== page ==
Why Zune Subscription Model Makes Sense – Sorta

Why Zune Subscription Model Makes Sense - Sorta 1

It doesn’t take an economics professor to realize that Microsoft’s Zune has been in trouble – arguably “doomed” – since it launched. Without falling back on simple rhetoric like, “no one – especially Microsoft – can stop the iPod,” it pretty much went without saying that the company had next to zero chance of toppling Apple with a chunkier, same-priced device that offered only minor feature advantages over a 30GB iPod, and numerous disadvantages. As the market leader, Apple established a demand curve that looked (very) roughly like this:

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In other words, the lower the iPod’s entry price went, reaching a minimum of $69 when the first-generation iPod shuffle was around, the better the chance Apple could reach 100+ million iPods sold. Incidentally, it did so recently without any apparent fanfare. In even approaching that level, the iPod made it really hard for any competitor to even dream of comparable sales, and it seemed almost laughable that Microsoft could even sell 1 million of them in its first year. At a price of $250, the company wasn’t even able to get every member of Best Buy’s Geek Squad to buy them, and to be honest, even though we considered buying one to review on iLounge, we figured that it wasn’t even worth the effort of doing so. With the exception of Zune blogs and a couple of gadget sites (go take a look back), Microsoft couldn’t even squeeze really positive comments out of the people who got them for free.

Part of the issue is that the total number of people who would want to buy Zunes in an iPod-dominated world isn’t all that huge. Even if you add up all the iPod protesters, Apple haters, Microsoft viral marketers, and hard core techies, you’re not anywhere near the 100 million mark. As the second graph suggests, Microsoft’s catering not to the mainstream, but rather vocal protesters and curiosity seekers. So on one hand, it knows it’s not going to rival the sales of the iPod even if it lowers its entry price, but clearly, lowering the price will help. And it has a shot at, say, 20% of the market if it is willing to literally give Zunes away to people – or something similar.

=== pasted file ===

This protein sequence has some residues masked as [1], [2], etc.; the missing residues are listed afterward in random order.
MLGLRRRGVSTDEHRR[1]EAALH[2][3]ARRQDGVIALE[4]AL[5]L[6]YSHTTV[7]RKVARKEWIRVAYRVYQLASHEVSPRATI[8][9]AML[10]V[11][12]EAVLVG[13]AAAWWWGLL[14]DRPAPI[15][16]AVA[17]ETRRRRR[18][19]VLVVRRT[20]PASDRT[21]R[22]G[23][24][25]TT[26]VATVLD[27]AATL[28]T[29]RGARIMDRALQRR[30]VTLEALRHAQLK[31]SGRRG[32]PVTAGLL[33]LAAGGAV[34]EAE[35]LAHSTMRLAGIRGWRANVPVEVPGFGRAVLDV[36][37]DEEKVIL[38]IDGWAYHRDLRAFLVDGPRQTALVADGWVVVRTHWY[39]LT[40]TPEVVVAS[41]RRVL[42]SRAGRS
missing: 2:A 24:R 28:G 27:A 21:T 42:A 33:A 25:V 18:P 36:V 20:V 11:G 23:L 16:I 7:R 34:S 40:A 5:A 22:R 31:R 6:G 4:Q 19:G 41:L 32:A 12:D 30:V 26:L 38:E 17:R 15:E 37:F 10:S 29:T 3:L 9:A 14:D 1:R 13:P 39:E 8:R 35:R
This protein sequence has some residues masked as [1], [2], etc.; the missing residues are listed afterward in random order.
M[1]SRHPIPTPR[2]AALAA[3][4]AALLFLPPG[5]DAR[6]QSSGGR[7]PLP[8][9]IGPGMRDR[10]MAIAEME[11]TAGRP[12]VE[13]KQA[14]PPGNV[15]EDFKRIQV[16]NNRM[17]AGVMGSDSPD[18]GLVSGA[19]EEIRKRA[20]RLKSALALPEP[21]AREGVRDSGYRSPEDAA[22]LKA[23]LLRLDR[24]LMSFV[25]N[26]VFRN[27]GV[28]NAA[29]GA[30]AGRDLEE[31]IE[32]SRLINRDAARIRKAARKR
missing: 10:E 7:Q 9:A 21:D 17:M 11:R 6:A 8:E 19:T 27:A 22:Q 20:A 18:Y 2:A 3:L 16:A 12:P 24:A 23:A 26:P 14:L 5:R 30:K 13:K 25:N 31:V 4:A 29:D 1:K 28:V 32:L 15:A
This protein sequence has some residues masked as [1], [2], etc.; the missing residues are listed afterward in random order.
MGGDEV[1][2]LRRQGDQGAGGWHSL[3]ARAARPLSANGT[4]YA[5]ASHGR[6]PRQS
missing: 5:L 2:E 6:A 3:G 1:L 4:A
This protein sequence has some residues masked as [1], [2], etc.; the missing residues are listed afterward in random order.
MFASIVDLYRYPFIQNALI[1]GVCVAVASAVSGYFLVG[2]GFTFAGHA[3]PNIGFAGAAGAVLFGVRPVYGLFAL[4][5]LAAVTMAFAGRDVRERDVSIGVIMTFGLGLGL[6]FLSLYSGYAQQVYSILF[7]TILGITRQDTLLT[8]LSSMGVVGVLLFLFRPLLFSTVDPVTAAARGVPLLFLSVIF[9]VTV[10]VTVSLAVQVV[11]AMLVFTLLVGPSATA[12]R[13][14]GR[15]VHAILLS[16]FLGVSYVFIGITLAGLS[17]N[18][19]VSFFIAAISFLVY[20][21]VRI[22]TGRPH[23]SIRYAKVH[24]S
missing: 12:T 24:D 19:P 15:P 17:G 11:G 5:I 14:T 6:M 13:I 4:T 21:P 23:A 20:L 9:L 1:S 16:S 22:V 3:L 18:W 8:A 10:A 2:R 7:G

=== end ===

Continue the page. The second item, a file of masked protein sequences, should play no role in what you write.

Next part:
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According to a report in Computerworld, Microsoft’s considering just giving people Zunes if they’re willing to pay for a monthly subscription to a Microsoft music store. They’ll presumably fill the Zune with as much music as you want every month, so long as you keep on paying the service fee. This could take on two flavors: stop paying after a certain number of months and you have no music, and probably no Zune. Or, you’ll have to commit to paying long enough so that you’re guaranteed to keep the Zune.

For a company in Microsoft’s position, this strategy would make sense. It could build Zune marketshare, put some money into the record labels’ pockets, and actually circulate some Microsoft-DRMed music – the DRM’s required to keep people from sharing entire rented libraries with their friends. Of course, it would also establish Zune at an apparently attractive ZunePass entry price point of $15, which smaller print would explain would be recurring for 12 or 18 months. By the end, you’d still be paying $200 or so for the Zune, but you’d be doing it in easier-to-digest installments, and enjoying the temporary use of music in the meanwhile.

Speaking for myself, I’ve never been a fan of the rent-to-own concept – either personally or as a business model – but there’s something to be said for the ability to attract people with a low price, particularly if the price includes not just hardware, but also enough content to fill the device for the duration of the payment term. The big problem, of course, is that renting music would leave you without anything to listen to at the end of the agreement: it’s really just a lure to keep you renting more music, and paying more fees. Would that stop people if Microsoft offered such a plan, or would some actually prefer this model? Personal feelings aside, I’d have to guess the latter.

 

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Even without a subscription plan of its own, Apple could easily counter such an initiative by offering financing (“or as low as $5 a month,” as mocked up above) on iPods, but then, perhaps it won’t have to. Zunes might be so tarnished at this point that Microsoft couldn’t win marketshare by even appearing to give them away – even if they’re offered in new colors, as is the current rumor. What do you think?

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